“It’s fine, Granger.” His tone suggested it was anything but as he ran a hand through his hair and looked away. “It’s not like you’re wrong. I guess old habits die hard.”
They do , she wanted to say, but this time she stayed silent. It wasn’t her place to say anything else.
“It tastes like velvet.” She practically moaned around the mouthful of the decadent dessert. “Safe to say, worth every knut.”
“Doubtful.” Draco was carefully examining the artfully crafted flower on top of his piece of cake. The little petals were so thin they almost looked real. He frowned. “It looks more like a craft than a cake. Nothing edible should have foliage on it.”
Hermione rolled her eyes. “Oh come on, you haven’t even tried it yet. I happen to know for a fact that you will love it.”
“Really? And how can you be so positive?”
“Because you have a serious sweet tooth, Draco. I don’t believe you’ve ever met a sweet you didn’t like, and for the price of the cake, it should be the most delicious thing you’ve ever tasted.”
“Should it now?” Draco arched a brow.
Hermione felt herself flush, gulping down the sudden lump in her throat.
He tilted his head to the side, considering her for a moment, and the weight of his gaze made her hotter, made everything inside her draw up tight. “Care to wager on that?”
The challenge in his eyes was unmistakable, and whether it was the fog of her rapidly dissipating intoxication or the stupid sense of bravery that too often got her in trouble, she couldn’t stop what came next.
“And what would I win?” She held both her breath and his gaze, issuing a challenge of her own
His chuckle was low and dangerous. “Rather full of yourself, aren’t you, Granger?” Tapping the tines of his fork against his lower lip, he feigned consideration. “How about this: whoever wins gets to pick their prize after the fact.”
Hermione scoffed. “Like I’d agree to that.”
But she did anyway.
“Nope.” Draco’s smirk was downright sinful as he licked the fork clean. “While it was rather pleasant, I have to say it’s far from the most delicious thing I’ve ever tasted.”
Hermione knew that look. Hermione knew him, knew that glint in his eye, and what that particular curl of his lips meant. Words dripped from his lips like honey and, well, he'd never been known for playing fair. “You’ve only taken one bite. I hardly think that counts.”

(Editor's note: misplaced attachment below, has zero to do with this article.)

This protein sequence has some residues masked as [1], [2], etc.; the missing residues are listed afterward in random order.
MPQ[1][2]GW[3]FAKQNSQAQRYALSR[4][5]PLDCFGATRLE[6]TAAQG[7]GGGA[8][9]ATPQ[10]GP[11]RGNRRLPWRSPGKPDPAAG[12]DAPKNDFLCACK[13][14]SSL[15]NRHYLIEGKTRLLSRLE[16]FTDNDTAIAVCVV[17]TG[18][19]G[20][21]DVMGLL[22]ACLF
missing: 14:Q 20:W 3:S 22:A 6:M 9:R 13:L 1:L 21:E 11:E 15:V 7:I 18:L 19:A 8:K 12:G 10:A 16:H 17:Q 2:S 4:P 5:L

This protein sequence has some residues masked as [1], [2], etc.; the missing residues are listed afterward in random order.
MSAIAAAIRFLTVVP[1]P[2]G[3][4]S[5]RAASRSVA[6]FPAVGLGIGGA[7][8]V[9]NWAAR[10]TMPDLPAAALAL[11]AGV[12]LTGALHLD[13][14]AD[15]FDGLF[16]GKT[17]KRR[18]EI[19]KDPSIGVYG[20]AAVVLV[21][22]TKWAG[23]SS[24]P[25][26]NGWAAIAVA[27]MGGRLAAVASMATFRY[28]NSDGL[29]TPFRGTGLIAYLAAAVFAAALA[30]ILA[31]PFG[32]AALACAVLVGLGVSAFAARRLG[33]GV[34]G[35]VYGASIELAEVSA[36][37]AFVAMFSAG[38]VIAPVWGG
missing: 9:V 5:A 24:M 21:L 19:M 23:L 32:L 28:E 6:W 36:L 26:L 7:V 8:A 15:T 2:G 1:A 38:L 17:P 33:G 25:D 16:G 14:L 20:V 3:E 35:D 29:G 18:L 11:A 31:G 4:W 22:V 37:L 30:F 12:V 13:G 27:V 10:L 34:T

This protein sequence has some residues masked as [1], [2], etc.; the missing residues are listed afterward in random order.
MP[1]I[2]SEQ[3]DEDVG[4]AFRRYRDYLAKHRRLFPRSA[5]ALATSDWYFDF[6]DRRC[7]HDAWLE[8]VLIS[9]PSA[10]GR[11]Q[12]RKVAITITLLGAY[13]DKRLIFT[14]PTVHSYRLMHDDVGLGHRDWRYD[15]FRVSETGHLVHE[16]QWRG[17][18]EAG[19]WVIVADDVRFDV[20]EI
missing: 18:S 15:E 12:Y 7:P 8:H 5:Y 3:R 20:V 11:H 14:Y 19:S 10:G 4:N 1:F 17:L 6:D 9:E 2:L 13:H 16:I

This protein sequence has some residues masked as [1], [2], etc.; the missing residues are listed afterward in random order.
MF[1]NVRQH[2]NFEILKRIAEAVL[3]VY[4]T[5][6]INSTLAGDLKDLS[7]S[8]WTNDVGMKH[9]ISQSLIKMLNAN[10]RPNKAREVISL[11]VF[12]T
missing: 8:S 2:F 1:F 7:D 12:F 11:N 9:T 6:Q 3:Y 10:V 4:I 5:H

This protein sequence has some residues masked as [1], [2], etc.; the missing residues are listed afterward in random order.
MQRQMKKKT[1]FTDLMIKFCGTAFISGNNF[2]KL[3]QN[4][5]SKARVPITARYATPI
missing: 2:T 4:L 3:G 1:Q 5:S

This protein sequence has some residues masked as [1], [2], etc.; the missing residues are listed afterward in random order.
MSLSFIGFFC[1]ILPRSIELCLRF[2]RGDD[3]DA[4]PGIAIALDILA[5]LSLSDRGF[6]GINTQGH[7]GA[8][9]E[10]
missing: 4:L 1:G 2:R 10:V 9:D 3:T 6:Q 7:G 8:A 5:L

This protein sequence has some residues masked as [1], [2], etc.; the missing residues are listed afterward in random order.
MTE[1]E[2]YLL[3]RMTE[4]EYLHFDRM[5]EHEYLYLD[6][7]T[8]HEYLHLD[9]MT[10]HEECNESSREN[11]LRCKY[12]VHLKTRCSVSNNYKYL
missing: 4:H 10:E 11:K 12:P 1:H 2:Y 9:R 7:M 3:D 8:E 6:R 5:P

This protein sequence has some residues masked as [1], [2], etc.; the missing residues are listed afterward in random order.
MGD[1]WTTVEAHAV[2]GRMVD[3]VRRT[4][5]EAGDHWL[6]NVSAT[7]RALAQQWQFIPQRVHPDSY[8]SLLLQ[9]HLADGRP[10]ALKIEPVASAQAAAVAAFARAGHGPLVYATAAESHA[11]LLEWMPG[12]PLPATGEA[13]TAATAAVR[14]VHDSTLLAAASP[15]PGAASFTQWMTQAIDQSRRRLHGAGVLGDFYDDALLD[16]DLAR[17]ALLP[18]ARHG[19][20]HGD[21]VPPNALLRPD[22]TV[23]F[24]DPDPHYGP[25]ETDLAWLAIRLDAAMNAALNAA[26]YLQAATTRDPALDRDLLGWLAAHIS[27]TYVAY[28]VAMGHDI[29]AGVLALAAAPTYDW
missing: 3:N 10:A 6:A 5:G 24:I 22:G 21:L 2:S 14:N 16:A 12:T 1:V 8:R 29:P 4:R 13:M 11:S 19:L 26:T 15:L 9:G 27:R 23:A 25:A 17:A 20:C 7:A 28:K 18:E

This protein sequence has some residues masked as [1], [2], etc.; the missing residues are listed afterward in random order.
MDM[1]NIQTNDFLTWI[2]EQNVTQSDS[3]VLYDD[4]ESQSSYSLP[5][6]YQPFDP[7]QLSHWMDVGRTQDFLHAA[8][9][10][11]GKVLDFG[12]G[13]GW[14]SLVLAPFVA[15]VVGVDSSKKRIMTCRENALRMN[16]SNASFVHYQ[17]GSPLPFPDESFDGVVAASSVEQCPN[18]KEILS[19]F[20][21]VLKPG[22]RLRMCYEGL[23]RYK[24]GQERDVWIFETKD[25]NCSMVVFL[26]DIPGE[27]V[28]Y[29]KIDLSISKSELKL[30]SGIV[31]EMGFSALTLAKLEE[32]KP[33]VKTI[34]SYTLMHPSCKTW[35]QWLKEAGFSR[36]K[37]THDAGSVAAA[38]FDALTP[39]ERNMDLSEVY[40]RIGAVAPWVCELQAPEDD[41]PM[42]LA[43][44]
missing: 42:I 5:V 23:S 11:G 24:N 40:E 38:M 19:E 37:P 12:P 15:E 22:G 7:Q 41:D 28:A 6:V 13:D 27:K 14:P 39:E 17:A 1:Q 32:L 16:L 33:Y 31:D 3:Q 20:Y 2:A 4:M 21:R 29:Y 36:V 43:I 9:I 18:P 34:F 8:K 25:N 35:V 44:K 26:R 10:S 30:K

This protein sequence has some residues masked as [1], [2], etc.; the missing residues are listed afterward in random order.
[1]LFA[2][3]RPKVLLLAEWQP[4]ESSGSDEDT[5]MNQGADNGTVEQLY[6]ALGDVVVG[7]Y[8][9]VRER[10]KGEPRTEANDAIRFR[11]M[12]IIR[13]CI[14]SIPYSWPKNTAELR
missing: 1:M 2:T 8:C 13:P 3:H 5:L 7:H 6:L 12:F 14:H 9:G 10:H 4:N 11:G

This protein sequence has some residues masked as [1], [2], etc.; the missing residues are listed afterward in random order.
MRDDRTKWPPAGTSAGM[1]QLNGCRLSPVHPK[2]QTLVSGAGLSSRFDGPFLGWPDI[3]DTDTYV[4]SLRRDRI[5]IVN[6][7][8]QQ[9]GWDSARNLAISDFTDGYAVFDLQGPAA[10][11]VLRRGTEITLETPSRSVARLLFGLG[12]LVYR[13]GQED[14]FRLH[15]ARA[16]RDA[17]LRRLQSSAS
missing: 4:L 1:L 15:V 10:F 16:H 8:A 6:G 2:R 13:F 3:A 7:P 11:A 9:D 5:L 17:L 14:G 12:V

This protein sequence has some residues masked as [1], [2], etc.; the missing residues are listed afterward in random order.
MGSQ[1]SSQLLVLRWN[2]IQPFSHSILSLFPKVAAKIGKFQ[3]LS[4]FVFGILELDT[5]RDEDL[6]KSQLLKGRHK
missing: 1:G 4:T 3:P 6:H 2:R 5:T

“I’m sorry.” There was intention in his eyes. They were walking a fine line. “What doesn’t count?”
“I don’t want to play games, Draco.” Suddenly tired, Hermione cleared her throat, letting her eyes wander around the mostly empty room. “I should probably head home. It’s getting late and it looks like most everyone has already left.”
“Now who’s not playing fair?”
He gave her the most insincere frown she’d ever seen, and if she didn’t know what that look meant so well, she might’ve laughed. Not that she could when it took effort just to even draw in a breath. He was too close. Too much. She felt smothered by the scent of his cologne, and the taste of tainted memories thick on her tongue.
“I think the odds were always weighted in your favour anyway,” Hermione said, unable to look at him any longer. “It’s a rather subjective marker in my opinion, so the results should be nullified. Maybe we should just call it a draw.”
She felt him before he whispered, “But I haven’t even named my prize yet.”
He didn’t have to.
He’d already won.
And when he covered her hand with his, she didn’t even try to stop him.
They landed in her bedroom; his fingers laced with hers and that dizzying sense of unease she always felt after Apparition tickling her brain. Draco barely had time to slide the plate onto her nightstand before their lips collided.
He tasted like sugar, sweet enough to mask the lingering bitterness of the memory from the last time this had happened. His hand was wrapped around the back of her neck and his lips slanted over hers like they were carved to slide into that exact place.
It was easy to figure him out all over again. It hadn’t been that long after all, not really. The few months may have felt like an eternity, but really it was just a handful of days in the greater picture of the lasting marks they’d left on one another. Especially in this place. He probably knew her room as well as she did by now, the space in her drawers were still gaping from when she’d packed that stupid box full of remanants of what they once were.